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The FTC sued to block the Kroger-Albertsons merger. Now what?

caption: In this March 1, 2011, file photo, a worker stocks the fresh meat shelves at a Kroger Co. supermarket, in Cincinnati.
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In this March 1, 2011, file photo, a worker stocks the fresh meat shelves at a Kroger Co. supermarket, in Cincinnati.

The Federal Trade Commission and attorneys general for eight states and the District of Columbia are suing in an attempt to stop the merger of Kroger and Albertsons, the country's two largest grocery store companies. Federal and state officials argue the merger would "eliminate fierce competition" for both shoppers and workers, and lead to higher grocery prices.

The lawsuit, filed in federal court in Oregon on Monday, was filed in tandem with an in-house administrative complaint issued by the FTC. Proceedings for that complaint are still pending.

Douglas Ross, an antitrust law professor at the University of Washington, said the FTC's course of action stands out, noting that it appears Kroger and Albertsons would not agree to halting the $24.6 billion deal — the largest in U.S. history — pending the FTC's in-house proceedings.

"The FTC said, 'We now have no choice but to go into federal court and ask for a preliminary injunction stopping the merger while we go back to D.C. and litigate the merits,'" Ross explained.

Part of the merger agreement includes selling off more than 400 stores in various states, including 104 in Washington. Whether that would be enough to create a competitive market is one key issue, Ross said.

RELATED: Washington state sues to block Kroger-Albertsons merger

“The second issue, and this is probably more important, is whether or not the company that’s going to acquire these stores, C&S, is positioned to be as vigorous a competitor as Albertsons was,” Ross said.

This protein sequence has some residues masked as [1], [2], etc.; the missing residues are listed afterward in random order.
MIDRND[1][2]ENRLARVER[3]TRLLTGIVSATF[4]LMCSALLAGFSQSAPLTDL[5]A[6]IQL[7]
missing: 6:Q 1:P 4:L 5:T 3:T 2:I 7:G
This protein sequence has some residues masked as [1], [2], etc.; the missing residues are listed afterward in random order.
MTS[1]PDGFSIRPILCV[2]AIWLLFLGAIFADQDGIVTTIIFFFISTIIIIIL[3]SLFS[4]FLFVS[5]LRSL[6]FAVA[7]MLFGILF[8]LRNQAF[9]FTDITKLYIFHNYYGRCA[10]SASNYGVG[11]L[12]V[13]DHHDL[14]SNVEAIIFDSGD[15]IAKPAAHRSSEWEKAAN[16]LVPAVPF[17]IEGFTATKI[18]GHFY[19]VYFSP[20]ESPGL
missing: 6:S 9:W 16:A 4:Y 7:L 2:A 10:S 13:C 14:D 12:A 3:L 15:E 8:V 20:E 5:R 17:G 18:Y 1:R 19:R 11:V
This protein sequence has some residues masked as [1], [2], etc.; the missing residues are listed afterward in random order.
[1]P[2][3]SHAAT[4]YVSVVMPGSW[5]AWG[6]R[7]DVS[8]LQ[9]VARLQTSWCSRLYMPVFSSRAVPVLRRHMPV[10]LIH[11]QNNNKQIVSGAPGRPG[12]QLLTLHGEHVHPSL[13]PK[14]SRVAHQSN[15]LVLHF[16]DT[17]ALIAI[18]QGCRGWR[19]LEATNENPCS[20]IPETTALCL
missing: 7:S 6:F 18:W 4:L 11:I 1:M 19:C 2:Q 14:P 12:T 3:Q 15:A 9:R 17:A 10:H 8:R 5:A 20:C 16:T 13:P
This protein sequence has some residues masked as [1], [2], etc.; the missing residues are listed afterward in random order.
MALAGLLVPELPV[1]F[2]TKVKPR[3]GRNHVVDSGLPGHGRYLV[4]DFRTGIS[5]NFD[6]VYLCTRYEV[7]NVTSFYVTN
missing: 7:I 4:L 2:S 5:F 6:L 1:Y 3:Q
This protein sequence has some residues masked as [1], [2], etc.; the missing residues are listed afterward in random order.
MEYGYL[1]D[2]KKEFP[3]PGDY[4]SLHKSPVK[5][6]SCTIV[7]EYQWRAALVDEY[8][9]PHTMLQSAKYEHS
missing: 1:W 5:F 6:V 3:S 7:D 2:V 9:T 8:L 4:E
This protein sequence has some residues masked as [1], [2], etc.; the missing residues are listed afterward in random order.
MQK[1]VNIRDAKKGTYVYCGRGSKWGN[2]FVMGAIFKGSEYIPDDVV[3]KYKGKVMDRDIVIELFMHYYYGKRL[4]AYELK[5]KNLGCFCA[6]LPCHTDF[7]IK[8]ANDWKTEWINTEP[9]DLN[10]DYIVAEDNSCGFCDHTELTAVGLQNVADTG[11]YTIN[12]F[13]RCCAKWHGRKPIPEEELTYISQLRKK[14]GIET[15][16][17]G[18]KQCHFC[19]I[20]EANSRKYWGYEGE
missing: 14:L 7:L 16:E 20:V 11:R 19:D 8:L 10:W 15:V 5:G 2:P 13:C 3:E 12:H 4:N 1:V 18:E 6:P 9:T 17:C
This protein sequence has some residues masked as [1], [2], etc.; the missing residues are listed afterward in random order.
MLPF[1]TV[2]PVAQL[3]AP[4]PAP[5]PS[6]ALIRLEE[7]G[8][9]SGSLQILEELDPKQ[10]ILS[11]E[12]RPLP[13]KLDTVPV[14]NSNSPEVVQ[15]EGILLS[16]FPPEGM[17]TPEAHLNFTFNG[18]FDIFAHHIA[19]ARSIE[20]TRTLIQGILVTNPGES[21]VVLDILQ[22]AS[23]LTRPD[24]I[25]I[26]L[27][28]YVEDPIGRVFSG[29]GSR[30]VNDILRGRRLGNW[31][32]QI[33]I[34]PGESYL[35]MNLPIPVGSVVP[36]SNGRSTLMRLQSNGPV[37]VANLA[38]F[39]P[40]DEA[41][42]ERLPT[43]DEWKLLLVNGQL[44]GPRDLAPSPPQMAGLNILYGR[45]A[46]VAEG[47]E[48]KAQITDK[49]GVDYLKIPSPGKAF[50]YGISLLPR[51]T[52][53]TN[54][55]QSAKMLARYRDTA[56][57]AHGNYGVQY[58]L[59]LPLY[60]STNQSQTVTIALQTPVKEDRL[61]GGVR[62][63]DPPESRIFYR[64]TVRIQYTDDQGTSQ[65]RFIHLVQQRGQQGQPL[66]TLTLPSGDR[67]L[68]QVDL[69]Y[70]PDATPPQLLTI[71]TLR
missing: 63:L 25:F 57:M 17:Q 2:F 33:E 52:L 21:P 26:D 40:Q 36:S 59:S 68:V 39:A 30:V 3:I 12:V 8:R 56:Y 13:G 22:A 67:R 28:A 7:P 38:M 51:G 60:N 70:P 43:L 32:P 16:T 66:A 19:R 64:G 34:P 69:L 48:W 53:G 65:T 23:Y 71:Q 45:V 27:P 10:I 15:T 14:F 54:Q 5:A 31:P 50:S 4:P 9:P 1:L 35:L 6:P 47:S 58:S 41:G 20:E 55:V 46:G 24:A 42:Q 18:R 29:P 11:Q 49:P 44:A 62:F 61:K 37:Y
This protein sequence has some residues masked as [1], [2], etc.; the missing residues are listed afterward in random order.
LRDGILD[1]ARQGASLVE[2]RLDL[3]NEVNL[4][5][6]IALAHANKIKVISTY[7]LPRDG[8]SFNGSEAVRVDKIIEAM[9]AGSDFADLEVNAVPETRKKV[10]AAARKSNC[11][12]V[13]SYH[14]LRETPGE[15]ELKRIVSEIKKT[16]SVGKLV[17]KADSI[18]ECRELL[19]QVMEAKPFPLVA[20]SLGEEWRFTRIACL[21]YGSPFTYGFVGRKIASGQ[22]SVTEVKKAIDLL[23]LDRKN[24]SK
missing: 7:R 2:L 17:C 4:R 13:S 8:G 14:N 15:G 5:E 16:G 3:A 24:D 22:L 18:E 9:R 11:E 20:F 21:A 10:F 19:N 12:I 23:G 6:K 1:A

In its complaint, the FTC says C&S Wholesale Grocers lacks the assets to compete against the merged companies. It also contends the merger would harm workers and affect their ability to negotiate better collective bargaining agreement terms.

“It’s not the kind of claim that they’ve made in the past when they attack grocery store mergers,” Ross said. “I think it complicates [the FTC's] case.”

A coalition of unions representing grocery workers applaud the move.

“We’ve been opposed to it since day one,” said Faye Guenther, president of UFCW Local 3000 in Washington. “It’s not good for consumers, it’s not good for workers, it’s not good for farmers. It’s not good for anybody up and down the supply chain.”

Kroger and Albertsons say the merger is necessary to survive the changing grocery landscape. An Albertsons spokesperson said that Walmart's market share alone is roughly twice the size of a combined Kroger-Albertsons before divestitures. The spokesperson argued that blocking the merger would make it more likely that consumers will see higher food prices.

Attorneys general from the District of Columbia and eight states, including Oregon and California, have joined the FTC suit.

Washington and Colorado have filed separate lawsuits in state courts.

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